Academic journal article ABA Banking Journal

Rethinking the Framework

Academic journal article ABA Banking Journal

Rethinking the Framework

Article excerpt


When a committee of regulators in Switzerland called last June for reform of the 1988 Capital Accord, most bankers agreed that changes were needed. But even then, a few bankers disagreed with the reform agenda or with the Basle Committee's views on updating solvency standards. Now, as more views are becoming known, it appears that quite a few bankers are concerned about the reforms.

Bankers who have been positioning their organizations in the whirlwinds of electronic commerce and financial modernization may stand to benefit the most from capital reforms. That's because in the competitive ideal set out by The Financial Modernization Act of 1999, success will come to those who use their economic capital more efficiently, not just to those who can pump up their performance ratios by lowering their regulatory capital. Yet, e-bankers and other progressive competitors fear that the continuing costs of regulatory ambiguities and inconsistencies could diminish or even eliminate the benefits of enlightened changes in bank capital rules. Traditional bankers are also concerned, though for different reasons. Those bankers without internal ratings models, about 80% of the industry, fear that external ratings agencies will be given too much influence over banks' lending decisions. And all bankers who have tried to boost their noninterest income during the last decade are concerned that capital charges will be unwisely imposed on the operating services which generate much of their fee income.

These are pressing issues, for even the smallest banks have a vested interest in fair and consistent capital standards. After financial modernization, it will be hard enough to define peer groups without having to answer for comparisons which use flawed measures of capital-based performance. If all the concerns just now taking shape can be fully articulated by bankers and their interest groups, they must be presented to the Basle Committee by March 31, 2000, when comments are due on the reform recommendations.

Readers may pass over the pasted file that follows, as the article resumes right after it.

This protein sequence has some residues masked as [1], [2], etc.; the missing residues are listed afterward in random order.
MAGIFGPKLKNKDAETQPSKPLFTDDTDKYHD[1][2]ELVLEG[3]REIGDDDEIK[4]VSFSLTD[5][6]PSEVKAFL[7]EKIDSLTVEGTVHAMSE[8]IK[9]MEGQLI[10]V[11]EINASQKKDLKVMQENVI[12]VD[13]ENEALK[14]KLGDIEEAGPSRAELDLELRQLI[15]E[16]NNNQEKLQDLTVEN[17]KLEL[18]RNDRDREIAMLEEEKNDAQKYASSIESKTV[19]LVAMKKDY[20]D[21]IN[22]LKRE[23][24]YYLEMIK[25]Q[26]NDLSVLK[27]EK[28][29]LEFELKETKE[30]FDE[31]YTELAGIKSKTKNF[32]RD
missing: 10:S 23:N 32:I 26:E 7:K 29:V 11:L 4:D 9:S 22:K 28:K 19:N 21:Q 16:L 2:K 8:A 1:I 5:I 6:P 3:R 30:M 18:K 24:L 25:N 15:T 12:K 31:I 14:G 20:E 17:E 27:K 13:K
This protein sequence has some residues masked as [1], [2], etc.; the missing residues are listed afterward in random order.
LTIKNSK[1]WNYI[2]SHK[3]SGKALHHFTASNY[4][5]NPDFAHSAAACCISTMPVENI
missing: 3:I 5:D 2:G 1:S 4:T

To engage in the debate of capital standards is to argue Banking's role in Capitalism. As such, the regulators want bankers to argue, not solely as practitioners, but also as social philosophers and historians. For it is clear in the speeches and consultative papers of the standard-setters, that reforms will only be considered within a long-wave, global context; one in which many views, goals, and technologies have been competing for dominance throughout generations of bankers and their regulators. "We should be planning for the long pull," Federal Reserve Board Chairman Alan Greenspan warned bankers at the 1999 American Bankers Association conference, "not developing near-term quick fixes. It is the framework that we must get right."

Why local bankers need global standards

Capital standards are intended to insure fair, robust competition in banking, reasonable protection for depositors and investors, and financial stability. Today, investors and other stakeholders of internationally active banks look to the Basle Committee for standards with which to judge the strength of their banks. This was not always so. For many years, customers looking for guidance had only themselves or domestic regulators with no trans-national standards to help them evaluate banks' solvency. Often, foreign banks competing domestically were held to less demanding reserve requirements back in their home markets. This gave them a pricing advantage over local banks--but at the expense of a riskier financial system, especially during cyclical downturns. That kind of "regulatory capital arbitrage" was curtailed to a degree after 1988, when regulators, meeting as the "Basle Committee" at the Switzerland-based Bank for International Settlements (BIS), agreed on minimum capital standards for all internationally active banks.

The ability to come to consensus in the Basle accord was a milestone for global bankers. …

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